Appendix F provides consumers with recourse to complain about ads that made claims to cure, among other conditions, HIV/Aids and cancer. However, it also contained some easily misconstrued wording for ailments, like “leg trouble”, “eye trouble” and “diseased ankles”. Even more so because sunglasses and prosthetic limbs cannot be registered as medicines with the MCC.
Says Shoot, “A few years ago my client [Solal] started receiving Appendix F complaints… Activists would go to the ASA and say, ‘please ban [Solal] ads because your code says you are doing this on behalf of the MCC’.” Consequently, the ASA banned Solal’s ads for an Omega 3 supplement. Solal then went to the MCC and asked for a copy of its mandate. The MCC’s eventual response was that it was not associated with Appendix F at all. This means that the ASA had no authority to rule in medicines advertising and had been lying to the public for years, says Shoot.
The Appendix F issue formed part of Solal’s case when it went to the ASA’s Final Appeals Committee (FAC). On 3 February 2012, the FAC overturned the ban, though Judge Mervyn King did not address the Appendix F controversy in his judgment. The following day, the board resolved that the appendix would no longer form part of the ASA code. Shoot sees this as a clear admission from the ASA that it had lied about its alleged mandate from the MCC.
The ASA has denied these claims, saying in a court affidavit that it has had a ‘relationship’ with the MCC for three decades and that the MCC is well aware that the ASA regulates medicines advertising.
In 2012, advertising lawyer Gail Schimmel, another former head of legal at ASA, wrote about her concerns over the Appendix F issue. What bothered her then was not so much the validity or lack thereof of the ASA’s claim to regulate with the MCC’s mandate, but rather the ASA’s failure to communicate its decision to drop Appendix F from the code. The appendix stayed up on the body’s website after the board made the resolution and the ASA only announced the resolution six months later, in August 2012. Schimmel wrote then that she had continued in those six months to advise clients with the presumption that the code was still valid. Rulings invoking Appendix F, including one against Groupon, were made during that time.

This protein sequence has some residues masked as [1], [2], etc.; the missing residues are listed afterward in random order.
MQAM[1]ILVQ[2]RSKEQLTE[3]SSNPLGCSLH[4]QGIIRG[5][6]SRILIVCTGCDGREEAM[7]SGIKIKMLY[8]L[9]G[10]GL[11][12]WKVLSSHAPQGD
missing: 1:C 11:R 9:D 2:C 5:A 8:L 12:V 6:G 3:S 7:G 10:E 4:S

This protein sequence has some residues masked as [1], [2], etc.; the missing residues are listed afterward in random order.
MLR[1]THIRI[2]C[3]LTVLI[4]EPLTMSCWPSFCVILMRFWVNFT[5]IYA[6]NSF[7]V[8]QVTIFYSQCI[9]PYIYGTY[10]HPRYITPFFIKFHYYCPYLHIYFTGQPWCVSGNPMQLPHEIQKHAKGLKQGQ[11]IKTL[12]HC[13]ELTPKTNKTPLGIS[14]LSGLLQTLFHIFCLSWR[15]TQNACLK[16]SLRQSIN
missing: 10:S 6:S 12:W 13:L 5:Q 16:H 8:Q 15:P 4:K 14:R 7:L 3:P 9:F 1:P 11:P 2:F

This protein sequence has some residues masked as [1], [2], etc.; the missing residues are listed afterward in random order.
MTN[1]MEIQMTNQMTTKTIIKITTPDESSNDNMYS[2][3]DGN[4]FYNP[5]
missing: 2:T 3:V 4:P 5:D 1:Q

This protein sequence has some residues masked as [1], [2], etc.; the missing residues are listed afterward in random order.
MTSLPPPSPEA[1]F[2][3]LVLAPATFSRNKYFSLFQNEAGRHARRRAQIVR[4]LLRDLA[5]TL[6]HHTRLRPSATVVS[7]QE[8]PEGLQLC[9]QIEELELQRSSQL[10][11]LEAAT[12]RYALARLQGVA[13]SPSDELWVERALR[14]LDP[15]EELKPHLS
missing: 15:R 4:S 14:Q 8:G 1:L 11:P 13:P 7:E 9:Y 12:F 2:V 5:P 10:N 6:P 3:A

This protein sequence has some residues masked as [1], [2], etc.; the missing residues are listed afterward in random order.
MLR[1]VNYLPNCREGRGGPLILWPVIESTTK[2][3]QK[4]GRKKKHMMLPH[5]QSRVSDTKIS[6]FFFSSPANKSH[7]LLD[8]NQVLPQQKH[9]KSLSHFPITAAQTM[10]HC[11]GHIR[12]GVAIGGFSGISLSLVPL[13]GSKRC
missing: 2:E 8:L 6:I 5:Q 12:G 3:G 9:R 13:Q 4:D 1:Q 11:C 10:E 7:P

This lack of transparency “was yet another symptom of an illness within the ASA”, wrote Schimmel. “[This] resolution has an enormous impact on countless advertisers who have been limited only because of Appendix F, despite holding excellent substantiation for their claims.”
Advertisers whose messages were in the public interest have been banned, says Shoot. The ASA presumes you are guilty until you can prove otherwise, appeals costs are ruinous to small business – and most of those businesses are not aware that they can legally ignore the ASA’s standard letter, he adds. This standard letter is written in a misleading manner, implying that the ASA has authority over non-members of the ASA and that they are obliged to respond to complaints, which is not the case, says Shoot. It looks and sounds so official that even experienced businesspeople are fooled, he adds.
Whatever happens in the High Court, the ASA could be given statutory powers as a regulator should it be successful in its bid to attain ombudsman status under the Consumer Protection Act. Shoot says this would have a catastrophic effect on medicine advertisers and the public, particularly in the context of irrational complaints and ignorant rulings banning true claims. Non-members of the ASA may then also be at risk as it would give the ASA some statutory power that it presently lacks.
This story was first published in the April 2014 issue of The Media magazine.